She who chose the Freedom of the Free
What is human freedom in the truest sense? It is the capacity to choose between two options. In its very essence lies an irony – while it is a capacity to choose it is limited to two options. Human Freedom was from the beginning limited. There is no such thing as absolute freedom.
Thinkers describe our generation as a generation that exalts freedom. The preoccupation with civil liberties is the natural expression with the Enlightenment’s focus on the human person.The human person is free to decide for itself, to define and redefine itself. Freedom is what makes us human. It is the foundation of all our relationships since we choose to establish and terminate them at will.
Freedom, like all things human, has a limit. As it is a capacity to choose, it remains wanting. That capacity must be exercised in order for our freedom to be true and perfect. Here we see that while everyone has freedom, not everyone is free. It is our choice that determines how free we are. Choosing freely the best option, the good option, no matter how scary or difficult, is what makes a human person free.
Mary, the Virgin of Freedom
It is in the Annunciation that we first glimpse the great freedom that God gave Mary and the freedom that Mary exercised and perfected. To be the Mother of Redeemer is not an assignment that God gives and assigns to any woman. God offered it to the Virgin Mary. He did not command but through the angel Gabriel, He asked for her cooperation.
It was a difficult choice. Mary was already betrothed to Joseph. To conceive a child that is not Joseph’s before the marriage is consummated is tantamount to adultery. She risks her future, her honor, her family, and even her life. Despite the fear and the questions in her head, she did what many of us should do: she listened. She listened to the words of Gabriel and submitted to them. Exemplifying obedience for everyone, she gave her fiat, “Let it be done to me according to your Word.”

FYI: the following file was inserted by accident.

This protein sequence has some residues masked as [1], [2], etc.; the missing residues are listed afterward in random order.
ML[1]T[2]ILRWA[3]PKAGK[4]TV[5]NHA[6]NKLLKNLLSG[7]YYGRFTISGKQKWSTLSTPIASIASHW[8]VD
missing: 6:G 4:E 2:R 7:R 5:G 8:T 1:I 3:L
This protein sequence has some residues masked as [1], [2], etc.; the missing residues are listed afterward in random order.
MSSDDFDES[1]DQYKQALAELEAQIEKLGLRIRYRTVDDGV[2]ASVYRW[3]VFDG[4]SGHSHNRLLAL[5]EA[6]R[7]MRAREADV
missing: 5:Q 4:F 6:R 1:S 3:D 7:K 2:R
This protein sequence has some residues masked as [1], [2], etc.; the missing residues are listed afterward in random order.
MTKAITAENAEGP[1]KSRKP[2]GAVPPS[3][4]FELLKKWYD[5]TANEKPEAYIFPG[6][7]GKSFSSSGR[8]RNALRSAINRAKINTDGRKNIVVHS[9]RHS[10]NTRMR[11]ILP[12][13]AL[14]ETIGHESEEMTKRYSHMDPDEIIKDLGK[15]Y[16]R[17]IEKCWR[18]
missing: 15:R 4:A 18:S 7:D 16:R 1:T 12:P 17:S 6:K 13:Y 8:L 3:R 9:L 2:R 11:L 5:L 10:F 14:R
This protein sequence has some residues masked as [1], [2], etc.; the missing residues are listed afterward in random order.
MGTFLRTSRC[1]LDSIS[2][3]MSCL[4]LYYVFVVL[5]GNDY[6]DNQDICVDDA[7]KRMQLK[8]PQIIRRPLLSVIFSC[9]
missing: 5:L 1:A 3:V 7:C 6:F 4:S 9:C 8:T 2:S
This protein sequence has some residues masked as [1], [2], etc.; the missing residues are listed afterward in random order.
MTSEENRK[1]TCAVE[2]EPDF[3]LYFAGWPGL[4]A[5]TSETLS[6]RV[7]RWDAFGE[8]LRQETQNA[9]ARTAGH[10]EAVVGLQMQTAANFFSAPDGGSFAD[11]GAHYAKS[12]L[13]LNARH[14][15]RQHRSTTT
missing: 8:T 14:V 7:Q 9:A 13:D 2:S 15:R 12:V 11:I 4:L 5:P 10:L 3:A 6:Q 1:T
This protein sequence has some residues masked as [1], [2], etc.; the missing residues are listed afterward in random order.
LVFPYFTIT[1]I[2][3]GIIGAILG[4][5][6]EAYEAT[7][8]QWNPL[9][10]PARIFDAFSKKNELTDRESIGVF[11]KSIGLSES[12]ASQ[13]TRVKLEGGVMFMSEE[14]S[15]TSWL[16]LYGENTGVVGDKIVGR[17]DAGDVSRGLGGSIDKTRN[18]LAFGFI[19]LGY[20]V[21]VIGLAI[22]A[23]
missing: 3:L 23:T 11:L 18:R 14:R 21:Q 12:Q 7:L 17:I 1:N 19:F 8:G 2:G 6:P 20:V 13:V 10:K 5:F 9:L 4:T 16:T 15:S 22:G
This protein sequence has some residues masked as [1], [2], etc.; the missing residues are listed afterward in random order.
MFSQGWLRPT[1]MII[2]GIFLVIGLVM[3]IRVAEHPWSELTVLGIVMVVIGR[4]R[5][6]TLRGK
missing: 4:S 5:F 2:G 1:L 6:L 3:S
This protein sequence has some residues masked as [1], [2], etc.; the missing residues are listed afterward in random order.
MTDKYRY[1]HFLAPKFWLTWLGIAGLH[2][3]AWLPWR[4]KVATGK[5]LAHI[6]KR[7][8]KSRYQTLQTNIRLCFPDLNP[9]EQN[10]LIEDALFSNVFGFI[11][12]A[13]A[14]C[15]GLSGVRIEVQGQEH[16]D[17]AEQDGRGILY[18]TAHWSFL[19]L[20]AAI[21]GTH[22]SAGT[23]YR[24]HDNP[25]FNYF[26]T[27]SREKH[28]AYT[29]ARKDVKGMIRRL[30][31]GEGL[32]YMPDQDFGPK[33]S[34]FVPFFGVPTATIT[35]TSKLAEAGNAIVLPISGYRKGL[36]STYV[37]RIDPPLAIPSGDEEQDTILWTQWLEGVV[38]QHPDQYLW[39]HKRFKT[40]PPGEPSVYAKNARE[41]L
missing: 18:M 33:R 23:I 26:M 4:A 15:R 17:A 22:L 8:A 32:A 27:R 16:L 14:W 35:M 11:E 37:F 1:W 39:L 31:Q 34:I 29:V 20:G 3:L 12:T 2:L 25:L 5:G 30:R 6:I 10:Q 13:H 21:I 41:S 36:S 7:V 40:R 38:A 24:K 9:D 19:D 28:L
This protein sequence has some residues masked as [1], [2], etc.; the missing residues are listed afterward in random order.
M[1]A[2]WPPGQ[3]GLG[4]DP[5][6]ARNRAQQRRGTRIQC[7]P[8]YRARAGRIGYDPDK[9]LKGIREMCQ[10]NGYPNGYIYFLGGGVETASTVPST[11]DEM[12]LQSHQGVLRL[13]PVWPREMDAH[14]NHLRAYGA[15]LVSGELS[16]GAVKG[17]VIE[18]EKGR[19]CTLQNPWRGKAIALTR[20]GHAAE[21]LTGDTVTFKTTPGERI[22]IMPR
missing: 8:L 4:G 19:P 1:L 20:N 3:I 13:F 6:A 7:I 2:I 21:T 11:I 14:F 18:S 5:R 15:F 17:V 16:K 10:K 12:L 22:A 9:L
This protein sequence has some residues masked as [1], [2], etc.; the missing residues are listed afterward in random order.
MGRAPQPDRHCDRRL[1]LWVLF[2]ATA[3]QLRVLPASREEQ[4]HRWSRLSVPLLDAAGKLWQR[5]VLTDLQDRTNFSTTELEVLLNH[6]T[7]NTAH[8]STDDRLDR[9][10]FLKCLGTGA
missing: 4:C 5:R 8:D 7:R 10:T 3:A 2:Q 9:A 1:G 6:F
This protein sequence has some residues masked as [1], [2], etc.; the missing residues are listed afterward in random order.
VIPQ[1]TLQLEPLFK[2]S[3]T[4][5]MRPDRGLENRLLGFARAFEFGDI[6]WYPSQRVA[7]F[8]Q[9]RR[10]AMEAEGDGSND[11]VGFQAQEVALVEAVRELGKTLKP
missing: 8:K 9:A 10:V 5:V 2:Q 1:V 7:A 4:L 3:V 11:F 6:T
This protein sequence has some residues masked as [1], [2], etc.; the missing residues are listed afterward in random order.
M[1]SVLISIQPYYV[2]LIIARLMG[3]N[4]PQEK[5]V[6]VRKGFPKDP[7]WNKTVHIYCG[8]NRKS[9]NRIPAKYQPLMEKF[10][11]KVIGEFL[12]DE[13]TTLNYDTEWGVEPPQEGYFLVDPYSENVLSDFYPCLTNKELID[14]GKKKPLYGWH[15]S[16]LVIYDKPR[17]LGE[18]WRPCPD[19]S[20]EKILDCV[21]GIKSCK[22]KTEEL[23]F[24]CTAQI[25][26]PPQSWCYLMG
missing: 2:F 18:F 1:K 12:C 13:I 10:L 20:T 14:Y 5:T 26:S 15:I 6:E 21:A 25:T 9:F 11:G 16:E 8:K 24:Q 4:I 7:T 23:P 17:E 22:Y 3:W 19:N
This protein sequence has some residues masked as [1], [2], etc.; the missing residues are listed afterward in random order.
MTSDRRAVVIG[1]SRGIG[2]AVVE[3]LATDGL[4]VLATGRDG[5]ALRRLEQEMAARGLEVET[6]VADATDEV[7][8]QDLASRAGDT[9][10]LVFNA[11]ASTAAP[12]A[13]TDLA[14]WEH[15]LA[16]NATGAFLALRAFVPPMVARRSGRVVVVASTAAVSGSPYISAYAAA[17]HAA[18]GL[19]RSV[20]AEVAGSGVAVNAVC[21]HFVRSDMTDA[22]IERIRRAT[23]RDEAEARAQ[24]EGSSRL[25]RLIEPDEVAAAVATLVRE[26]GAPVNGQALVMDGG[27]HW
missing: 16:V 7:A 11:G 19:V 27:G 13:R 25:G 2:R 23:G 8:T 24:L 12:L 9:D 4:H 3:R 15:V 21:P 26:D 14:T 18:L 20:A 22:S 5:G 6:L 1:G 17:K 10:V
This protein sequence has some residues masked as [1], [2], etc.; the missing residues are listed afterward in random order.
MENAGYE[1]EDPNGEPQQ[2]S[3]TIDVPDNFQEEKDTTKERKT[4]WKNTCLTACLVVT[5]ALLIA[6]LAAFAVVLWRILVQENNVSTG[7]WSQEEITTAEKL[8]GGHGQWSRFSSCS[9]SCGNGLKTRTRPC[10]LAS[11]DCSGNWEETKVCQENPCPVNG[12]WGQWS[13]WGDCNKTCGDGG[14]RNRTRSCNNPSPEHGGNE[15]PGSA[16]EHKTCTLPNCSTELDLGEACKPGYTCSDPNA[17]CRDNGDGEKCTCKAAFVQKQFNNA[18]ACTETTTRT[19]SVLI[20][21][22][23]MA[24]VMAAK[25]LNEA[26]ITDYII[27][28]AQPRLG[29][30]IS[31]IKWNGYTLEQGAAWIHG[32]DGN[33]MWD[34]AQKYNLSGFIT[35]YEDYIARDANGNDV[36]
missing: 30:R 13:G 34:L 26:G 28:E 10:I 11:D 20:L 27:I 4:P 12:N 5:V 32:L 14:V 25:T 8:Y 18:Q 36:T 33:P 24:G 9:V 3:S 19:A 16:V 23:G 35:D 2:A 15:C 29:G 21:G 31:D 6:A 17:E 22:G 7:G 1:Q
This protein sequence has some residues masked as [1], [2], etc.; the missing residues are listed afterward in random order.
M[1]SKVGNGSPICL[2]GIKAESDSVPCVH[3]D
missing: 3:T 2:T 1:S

She gained true freedom when she surrendered her freedom to God. That was the great paradox of her choice and the great paradox that awaits us in front of God’s invitation. It was a surrender because she could have chosen otherwise, she could have played safe. Mary, however, knew that God is always the best option, the greatest option, no matter how scary or difficult circumstances might be. She knew such surrender can’t make her rich or famous. She knew that such surrender entails great pain and suffering. But even so, she surrendered her will and she was made free.
Freedom for the Christian
Religious and consecrated men and women practice true freedom in their vow of obedience. It is a vow made before God where one surrenders one’s will. It is a promise made after Mary who was obedient to God’s will. It is a promise that follows after Christ who perfected that surrender on the cross.
For Christians who live and move in the world everyday, it is a great challenge to speak of obedience. The world loves its freedom. It thinks that freedom lies in its capacity to choose. It is drunk in that kind of power. So the world seeks to expand its choices if only to avoid the best the one. Christians must rise to the challenge of being counter-cultural. Even since the beginning of Christianity, or even farther in the Annunciation, faith in Christ always meant surrender to God’s Will.